In the real world, rear-enders are not a significant source of fatal injuries (unless of course, it is you or one of your loved ones who’s the victim). In 2008, according to NHTSA numbers derived from FARS reports, there were a mere 1,187 rear-end car crash deaths, out of the total fatal accidents of 37, 261 reported.

This low number likely will change for the worse if the new influx of minicars to the American marketplace continues unabated and unregulated. So far, the minicar segment amounts to a tiny share. In he first six months of 2009, total sales of those I count as mini came to only 148,889, or just 4.7% of the market. And all were down significantly from year-before sales.


My list of minicars includes the Smart ForTwo, BMW Mini, Chevrolet Aveo hatchback, Toyota Yaris hatchback, Honda Fit hatchback and the new Kia Soul hatchback. Even the larger VW New Beetle appears to offer insufficient rear crush space behind the rear seat.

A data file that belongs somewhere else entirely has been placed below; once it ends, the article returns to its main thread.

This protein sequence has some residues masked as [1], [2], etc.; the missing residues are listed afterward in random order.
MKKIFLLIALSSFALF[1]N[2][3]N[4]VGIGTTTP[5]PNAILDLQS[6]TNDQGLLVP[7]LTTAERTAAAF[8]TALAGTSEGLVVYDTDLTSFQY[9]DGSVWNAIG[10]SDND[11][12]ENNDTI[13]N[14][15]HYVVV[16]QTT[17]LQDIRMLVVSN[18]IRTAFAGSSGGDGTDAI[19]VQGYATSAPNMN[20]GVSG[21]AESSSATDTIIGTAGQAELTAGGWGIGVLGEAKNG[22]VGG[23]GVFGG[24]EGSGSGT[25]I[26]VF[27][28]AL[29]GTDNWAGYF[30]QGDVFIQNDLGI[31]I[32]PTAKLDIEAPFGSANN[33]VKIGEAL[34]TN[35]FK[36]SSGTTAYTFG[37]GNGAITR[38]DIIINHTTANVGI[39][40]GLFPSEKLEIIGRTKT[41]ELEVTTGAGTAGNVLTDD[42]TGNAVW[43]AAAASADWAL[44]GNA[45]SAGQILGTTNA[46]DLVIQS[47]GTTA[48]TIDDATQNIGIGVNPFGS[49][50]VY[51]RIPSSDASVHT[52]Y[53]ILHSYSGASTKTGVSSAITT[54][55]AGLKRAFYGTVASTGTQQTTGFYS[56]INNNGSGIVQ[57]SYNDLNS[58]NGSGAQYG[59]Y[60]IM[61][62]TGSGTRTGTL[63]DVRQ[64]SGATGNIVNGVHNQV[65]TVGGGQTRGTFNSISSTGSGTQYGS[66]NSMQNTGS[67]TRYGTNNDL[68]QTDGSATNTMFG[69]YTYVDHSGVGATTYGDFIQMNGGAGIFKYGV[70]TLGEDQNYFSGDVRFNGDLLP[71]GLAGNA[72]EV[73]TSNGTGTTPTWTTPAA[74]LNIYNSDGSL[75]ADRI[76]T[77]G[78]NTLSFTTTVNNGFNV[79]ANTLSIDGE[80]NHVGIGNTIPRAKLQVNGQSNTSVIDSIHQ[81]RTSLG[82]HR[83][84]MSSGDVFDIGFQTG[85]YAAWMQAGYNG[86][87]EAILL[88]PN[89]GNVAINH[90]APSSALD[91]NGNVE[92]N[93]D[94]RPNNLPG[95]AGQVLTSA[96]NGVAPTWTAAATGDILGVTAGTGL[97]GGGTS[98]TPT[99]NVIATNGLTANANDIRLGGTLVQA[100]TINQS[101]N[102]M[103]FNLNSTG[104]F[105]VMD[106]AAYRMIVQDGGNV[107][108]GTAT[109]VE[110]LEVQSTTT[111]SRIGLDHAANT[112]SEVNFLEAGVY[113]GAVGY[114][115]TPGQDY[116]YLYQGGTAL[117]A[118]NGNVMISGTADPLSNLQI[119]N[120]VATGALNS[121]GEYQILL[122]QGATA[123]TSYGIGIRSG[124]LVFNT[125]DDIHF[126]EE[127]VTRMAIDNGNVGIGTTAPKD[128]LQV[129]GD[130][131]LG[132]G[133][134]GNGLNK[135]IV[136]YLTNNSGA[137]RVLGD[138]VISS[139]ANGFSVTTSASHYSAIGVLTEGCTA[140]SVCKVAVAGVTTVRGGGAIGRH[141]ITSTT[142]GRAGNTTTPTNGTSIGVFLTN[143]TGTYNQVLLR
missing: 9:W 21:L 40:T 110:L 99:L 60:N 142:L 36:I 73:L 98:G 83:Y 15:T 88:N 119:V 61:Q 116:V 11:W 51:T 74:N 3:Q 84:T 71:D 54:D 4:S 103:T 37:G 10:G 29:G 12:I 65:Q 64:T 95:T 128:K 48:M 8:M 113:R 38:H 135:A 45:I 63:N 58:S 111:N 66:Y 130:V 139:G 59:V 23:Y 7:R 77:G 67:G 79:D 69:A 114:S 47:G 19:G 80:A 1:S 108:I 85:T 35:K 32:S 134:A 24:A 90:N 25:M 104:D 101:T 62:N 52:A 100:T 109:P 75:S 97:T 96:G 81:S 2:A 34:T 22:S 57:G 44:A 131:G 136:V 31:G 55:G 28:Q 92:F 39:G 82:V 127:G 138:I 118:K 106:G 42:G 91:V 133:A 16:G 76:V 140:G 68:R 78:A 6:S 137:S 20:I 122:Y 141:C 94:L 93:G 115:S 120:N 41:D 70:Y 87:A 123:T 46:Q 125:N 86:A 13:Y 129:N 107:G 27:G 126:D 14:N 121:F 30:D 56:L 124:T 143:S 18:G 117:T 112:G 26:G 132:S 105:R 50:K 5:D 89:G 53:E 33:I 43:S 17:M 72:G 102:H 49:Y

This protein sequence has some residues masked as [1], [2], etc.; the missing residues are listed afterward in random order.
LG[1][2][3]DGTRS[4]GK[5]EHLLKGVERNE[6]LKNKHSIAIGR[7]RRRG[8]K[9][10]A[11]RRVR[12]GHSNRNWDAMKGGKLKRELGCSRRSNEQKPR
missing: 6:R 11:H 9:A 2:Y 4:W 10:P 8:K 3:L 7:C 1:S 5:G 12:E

Outside the U.S., such tiny vehicles amount to a greater share of the market. But outside North America, they are not overwhelmed in the traffic flow by the proportion of big pickup trucks, SUVs, vans and considerably heavier passenger cars. So our traffic is inherently more dangerous to tiny cars, leaving rear crush distance aside.


New Chrysler Will Accept Old Liability Claims

Lawyers get another win under a Democratic Administration.

by on Aug.27, 2009


State attorney generals were prepared to fight.